As long as LeBron James suits up for the Heat, Miami is a lock to come out of the East. The West has contenders in every bracket.
The Rolomite | Daily Girth
It’s been a while since the NBA had one of those physically unfair players. I wasn’t around to see Wilt Chamberlain play, but I heard he was a terror. His numbers were Herculean. Shaquille O’Neal stormed the scene in 1992, made a mockery of the league in his prime, then slowed considerably during his later years.
Those two were inside players who shed double teams like gnats in summertime. The NBA has a current behemoth who plays in Miami. He’s ripping defenses up with assassin-like precision. LeBron James is even worse than Wilt and Shaq. Although James doesn’t possess the strength of those two, he’s still a load. Try stopping him in the open floor. Wilt and Shaq never brought the ball up the court, bombed three-pointers and posed a threat to put a triple-double every night (well, Wilt did lead the league in total assists one season; there was also a game in which he scored 78 points and grabbed 43 rebounds).
LeBron, the certified King of the league (in 2012 he was MVP, won the title and led the Olympic team to gold), had eye-popping stats of 26.8 points, eight rebounds and 7.3 assists per game. The Heat also got dangerously close to the Lakers seemingly unbeatable 33-game winning streak. Miami came up short at 27 wins. Then again, who would have thought any team would win like that in the modern era. Certainly some NBA team would have a guy go off for 30 or 40 points and bust that streak up. Eventually, the Chicago Bulls did, but you gotta remember, the Heat have only lost twice since the All-Star break. That was in the middle of February.
Nobody expected the Heat to bust a black eye on the entire NBA. Maybe Oklahoma City could get a revenge win in the Finals. The should-have-been-powerful Lakers had the size to disrupt them, but not the chemistry. New York had the Heat’s number this season, winning three of four contests (two of them by 20 points). That could be interesting if both teams meet in the Eastern Conference finals.
Whenever the King puts on a uniform that team has a chance to win. I remember that was the case with Shaq. I bet some players were legitimately intimidated by the Diesel. Some players might be afraid of the King. I wouldn’t blame them.
No. 1 Miami Heat (66-14) vs. No. 8 Milwaukee Bucks (38-44)
As solid a lock as it gets. This matchup might as well be a bye. The Bucks got in simply because the East needed eight teams. One team finished under .500 and is just happy to be here. The other team is the defending champion and had a 27-game win streak this season.
The pick: Heat in four.
No. 2 New York Knicks (54-28 ) vs. No. 7 Boston Celtics (41-40)
If this were the old days, Carmelo Anthony’s fist would meet Kevin Garnett’s face for that Honey Nut Cheerios comment. At least a clothesline would be imminent. We might see some technicals, but the in the end, the Knicks have the NBA’s top scorer while the C’s are old and don’t have Rajon Rondo.
The pick: Knicks in five.
No. 3 Indiana Pacers (49-32) vs. No. 6 Atlanta Hawks (44-38)
The Pacers are one of the stingiest defensive teams, however, they don’t have the stuff to make it to the Finals. Luckily, they’ll get a free pass to the semifinals thanks to the Hawks. Seriously, the Hawks are a first-round stepping stone. They never win. The best they can hope for is to make the series interesting.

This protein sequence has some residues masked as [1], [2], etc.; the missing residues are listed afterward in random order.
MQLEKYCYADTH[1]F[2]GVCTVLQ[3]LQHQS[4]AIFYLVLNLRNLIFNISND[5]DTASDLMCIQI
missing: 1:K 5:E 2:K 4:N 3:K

The pick: Pacers in five.
No. 4 Brooklyn Nets (49-33) vs. No. 5 Chicago Bulls (45-37)
What a war this will be. The Nets have the talent in Deron Williams and Brook Lopez. Chicago counters with toughness and defense. Someone like Derrick Rose would definitely swing the momentum in this series. He’s been cleared since February to play. It’s the end of April, what’s he waiting for, Christmas?
The pick: Bulls in six.
No. 1 Oklahoma City Thunder (60-22) vs. No. 8 Houston Rockets (45-37)
James Harden has proven himself as a legitimate NBA stud. His team is young and scores a lot of points. The Thunder has Kevin Durant and Russell Westbrook, which is too much for most NBA teams. Harden has a lot to prove, but he won’t get his revenge tale against OKC.
The pick: Thunder in five.
No. 2 San Antonio Spurs (58-24) vs. No. 7 Los Angeles Lakers (45-37)
Perhaps the most intriguing matchup of the playoffs, the Spurs will be favored, however, this Lakers squad will be a problem. Without Kobe Bryant’s ballhogging and defensive lapses, L.A. is now a team that will lean on Dwight Howard and Pau Gasol to get easy buckets and find open shooters. The Spurs are banged up and that championship experience they want to claim, it goes back to 2007, a hell of a long time ago in NBA circles. This series could go either way.
The pick: Spurs in seven.
No. 3 Denver Nuggets (57-25) vs. No. 6 Golden State Warriors (47-35)
Stephen Curry is a gunner and David Lee beasts inside. Golden State can match the Nuggets’ speedy pace. They’re young, energetic, and, oh, yeah, inexperienced. Time for them to grow up. And that means growing pains. Denver is deep, determined and has an incredible home record (38-3).
The pick: Denver in six.
No. 4 Los Angeles Clippers (56-26) vs. No. 5 Memphis Grizzlies (56-26)
A rematch from last year’s grinder, L.A. will win simply because it has Chris Paul. He’s the best player in the series. It won’t be easy. Memphis will try to establish dominance down low with Marc Gasol and Zach Randolph. Don’t be surprised if both teams win games on each other’s home floors. The action will be back and forth, each game more fierce than the previous one. Like a “Rocky” fight in which knockout blows are exchanged more often than humanely possible.
The pick: Clippers in seven.